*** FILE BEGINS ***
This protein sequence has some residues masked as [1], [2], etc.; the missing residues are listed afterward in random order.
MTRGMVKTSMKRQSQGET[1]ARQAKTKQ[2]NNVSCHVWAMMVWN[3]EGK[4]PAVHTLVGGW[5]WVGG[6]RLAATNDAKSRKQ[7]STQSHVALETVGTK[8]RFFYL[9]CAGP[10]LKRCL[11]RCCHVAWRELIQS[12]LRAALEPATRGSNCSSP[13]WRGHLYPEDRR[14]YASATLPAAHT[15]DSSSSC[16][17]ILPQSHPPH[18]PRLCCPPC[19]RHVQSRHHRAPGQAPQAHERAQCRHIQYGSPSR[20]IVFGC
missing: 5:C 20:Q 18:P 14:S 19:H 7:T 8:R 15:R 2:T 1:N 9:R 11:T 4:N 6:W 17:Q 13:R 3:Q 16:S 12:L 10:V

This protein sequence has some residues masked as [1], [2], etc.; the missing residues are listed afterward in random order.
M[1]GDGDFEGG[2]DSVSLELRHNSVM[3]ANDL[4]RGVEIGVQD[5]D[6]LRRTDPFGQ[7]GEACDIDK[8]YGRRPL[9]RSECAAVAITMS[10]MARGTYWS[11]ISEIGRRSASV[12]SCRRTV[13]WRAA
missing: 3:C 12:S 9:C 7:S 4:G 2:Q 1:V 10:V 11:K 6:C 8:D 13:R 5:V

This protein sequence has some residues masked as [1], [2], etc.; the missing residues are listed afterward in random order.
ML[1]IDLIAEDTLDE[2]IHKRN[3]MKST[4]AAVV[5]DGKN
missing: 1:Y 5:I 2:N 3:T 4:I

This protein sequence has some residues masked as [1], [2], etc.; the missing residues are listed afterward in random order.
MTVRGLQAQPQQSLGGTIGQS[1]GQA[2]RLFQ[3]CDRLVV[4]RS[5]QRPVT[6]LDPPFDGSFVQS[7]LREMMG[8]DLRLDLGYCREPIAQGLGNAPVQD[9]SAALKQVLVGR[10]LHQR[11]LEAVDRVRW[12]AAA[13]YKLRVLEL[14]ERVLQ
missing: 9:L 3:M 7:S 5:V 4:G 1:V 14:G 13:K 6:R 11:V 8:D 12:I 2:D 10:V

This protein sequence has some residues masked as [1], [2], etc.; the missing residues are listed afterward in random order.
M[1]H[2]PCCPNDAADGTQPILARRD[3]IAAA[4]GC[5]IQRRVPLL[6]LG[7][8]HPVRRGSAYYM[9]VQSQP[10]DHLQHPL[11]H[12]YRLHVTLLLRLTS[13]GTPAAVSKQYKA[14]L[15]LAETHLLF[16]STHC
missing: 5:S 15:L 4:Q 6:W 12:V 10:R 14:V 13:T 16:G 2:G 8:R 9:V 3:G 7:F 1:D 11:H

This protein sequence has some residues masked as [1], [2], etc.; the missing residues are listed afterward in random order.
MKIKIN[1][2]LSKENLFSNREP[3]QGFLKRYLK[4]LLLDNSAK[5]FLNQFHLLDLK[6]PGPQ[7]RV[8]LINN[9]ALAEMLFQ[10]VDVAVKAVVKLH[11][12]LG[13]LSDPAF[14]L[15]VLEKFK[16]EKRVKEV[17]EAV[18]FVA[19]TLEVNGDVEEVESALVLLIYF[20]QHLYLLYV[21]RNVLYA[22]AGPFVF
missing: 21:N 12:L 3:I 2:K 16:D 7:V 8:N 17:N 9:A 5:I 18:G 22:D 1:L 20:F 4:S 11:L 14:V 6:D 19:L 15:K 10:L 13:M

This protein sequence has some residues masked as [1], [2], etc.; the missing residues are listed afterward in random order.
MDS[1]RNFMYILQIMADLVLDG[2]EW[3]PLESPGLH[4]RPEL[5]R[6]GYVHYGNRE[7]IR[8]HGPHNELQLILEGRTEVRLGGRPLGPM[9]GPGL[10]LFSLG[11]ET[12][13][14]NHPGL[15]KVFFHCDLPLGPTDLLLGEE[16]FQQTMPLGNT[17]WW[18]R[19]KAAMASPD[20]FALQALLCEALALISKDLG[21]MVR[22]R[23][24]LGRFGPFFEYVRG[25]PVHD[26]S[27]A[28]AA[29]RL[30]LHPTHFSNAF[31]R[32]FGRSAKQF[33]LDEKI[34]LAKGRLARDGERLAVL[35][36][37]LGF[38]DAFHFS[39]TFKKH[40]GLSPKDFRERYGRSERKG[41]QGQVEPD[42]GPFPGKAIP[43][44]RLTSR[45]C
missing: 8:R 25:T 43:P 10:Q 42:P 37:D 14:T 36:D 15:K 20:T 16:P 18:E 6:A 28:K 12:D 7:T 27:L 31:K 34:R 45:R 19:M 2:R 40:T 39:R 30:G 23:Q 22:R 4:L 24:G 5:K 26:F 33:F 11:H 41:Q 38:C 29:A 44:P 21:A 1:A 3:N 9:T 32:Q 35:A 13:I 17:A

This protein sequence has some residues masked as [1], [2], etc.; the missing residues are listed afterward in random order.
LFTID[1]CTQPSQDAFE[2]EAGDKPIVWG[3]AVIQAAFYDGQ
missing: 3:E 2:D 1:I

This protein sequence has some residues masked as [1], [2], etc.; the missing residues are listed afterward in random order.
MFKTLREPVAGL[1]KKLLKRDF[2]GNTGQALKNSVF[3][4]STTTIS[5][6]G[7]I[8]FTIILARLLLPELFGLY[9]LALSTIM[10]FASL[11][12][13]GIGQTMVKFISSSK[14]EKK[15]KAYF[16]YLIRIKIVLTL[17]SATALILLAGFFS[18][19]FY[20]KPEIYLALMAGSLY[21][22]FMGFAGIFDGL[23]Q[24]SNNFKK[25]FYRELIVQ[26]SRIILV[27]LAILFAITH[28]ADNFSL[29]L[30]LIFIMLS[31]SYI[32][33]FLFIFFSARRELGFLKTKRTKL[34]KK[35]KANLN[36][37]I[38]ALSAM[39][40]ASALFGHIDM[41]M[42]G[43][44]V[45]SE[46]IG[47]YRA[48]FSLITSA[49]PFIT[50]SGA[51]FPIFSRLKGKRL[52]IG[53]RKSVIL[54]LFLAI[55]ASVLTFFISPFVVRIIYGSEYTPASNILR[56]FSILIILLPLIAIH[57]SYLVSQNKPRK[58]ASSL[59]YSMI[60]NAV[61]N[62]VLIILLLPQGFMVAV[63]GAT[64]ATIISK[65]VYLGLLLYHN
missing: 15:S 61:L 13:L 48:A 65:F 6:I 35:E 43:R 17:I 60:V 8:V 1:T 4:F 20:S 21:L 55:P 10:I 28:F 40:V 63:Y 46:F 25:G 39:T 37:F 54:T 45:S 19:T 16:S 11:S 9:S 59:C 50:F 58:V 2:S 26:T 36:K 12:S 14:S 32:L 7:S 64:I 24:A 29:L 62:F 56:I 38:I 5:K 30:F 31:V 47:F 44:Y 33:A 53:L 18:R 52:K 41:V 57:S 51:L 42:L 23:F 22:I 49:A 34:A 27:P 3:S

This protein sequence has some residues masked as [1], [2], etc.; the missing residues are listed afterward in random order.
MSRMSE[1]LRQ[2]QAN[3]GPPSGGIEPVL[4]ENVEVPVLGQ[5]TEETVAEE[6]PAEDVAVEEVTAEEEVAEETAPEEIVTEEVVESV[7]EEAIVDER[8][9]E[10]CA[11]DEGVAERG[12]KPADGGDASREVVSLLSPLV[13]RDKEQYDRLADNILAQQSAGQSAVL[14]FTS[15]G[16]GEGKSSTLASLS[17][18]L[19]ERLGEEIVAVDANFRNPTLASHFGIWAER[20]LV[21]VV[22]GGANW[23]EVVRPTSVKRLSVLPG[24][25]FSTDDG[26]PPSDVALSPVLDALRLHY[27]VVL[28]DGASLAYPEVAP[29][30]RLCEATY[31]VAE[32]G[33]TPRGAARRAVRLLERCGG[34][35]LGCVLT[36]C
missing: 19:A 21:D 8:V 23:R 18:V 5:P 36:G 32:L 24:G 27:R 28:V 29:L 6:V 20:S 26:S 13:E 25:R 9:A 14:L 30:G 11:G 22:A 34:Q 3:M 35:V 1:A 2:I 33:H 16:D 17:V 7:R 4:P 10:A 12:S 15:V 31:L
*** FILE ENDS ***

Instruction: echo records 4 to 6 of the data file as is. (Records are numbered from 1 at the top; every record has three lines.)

This protein sequence has some residues masked as [1], [2], etc.; the missing residues are listed afterward in random order.
MTVRGLQAQPQQSLGGTIGQS[1]GQA[2]RLFQ[3]CDRLVV[4]RS[5]QRPVT[6]LDPPFDGSFVQS[7]LREMMG[8]DLRLDLGYCREPIAQGLGNAPVQD[9]SAALKQVLVGR[10]LHQR[11]LEAVDRVRW[12]AAA[13]YKLRVLEL[14]ERVLQ
missing: 9:L 3:M 7:S 5:V 4:G 1:V 14:G 13:K 6:R 11:V 8:D 12:I 2:D 10:V

This protein sequence has some residues masked as [1], [2], etc.; the missing residues are listed afterward in random order.
M[1]H[2]PCCPNDAADGTQPILARRD[3]IAAA[4]GC[5]IQRRVPLL[6]LG[7][8]HPVRRGSAYYM[9]VQSQP[10]DHLQHPL[11]H[12]YRLHVTLLLRLTS[13]GTPAAVSKQYKA[14]L[15]LAETHLLF[16]STHC
missing: 5:S 15:L 4:Q 6:W 12:V 10:R 14:V 13:T 16:G 2:G 8:R 9:V 3:G 7:F 1:D 11:H

This protein sequence has some residues masked as [1], [2], etc.; the missing residues are listed afterward in random order.
MKIKIN[1][2]LSKENLFSNREP[3]QGFLKRYLK[4]LLLDNSAK[5]FLNQFHLLDLK[6]PGPQ[7]RV[8]LINN[9]ALAEMLFQ[10]VDVAVKAVVKLH[11][12]LG[13]LSDPAF[14]L[15]VLEKFK[16]EKRVKEV[17]EAV[18]FVA[19]TLEVNGDVEEVESALVLLIYF[20]QHLYLLYV[21]RNVLYA[22]AGPFVF
missing: 21:N 12:L 3:I 2:K 16:D 7:V 8:N 17:N 9:A 5:I 18:G 22:D 1:L 20:F 4:S 11:L 14:V 6:D 19:L 15:K 10:L 13:M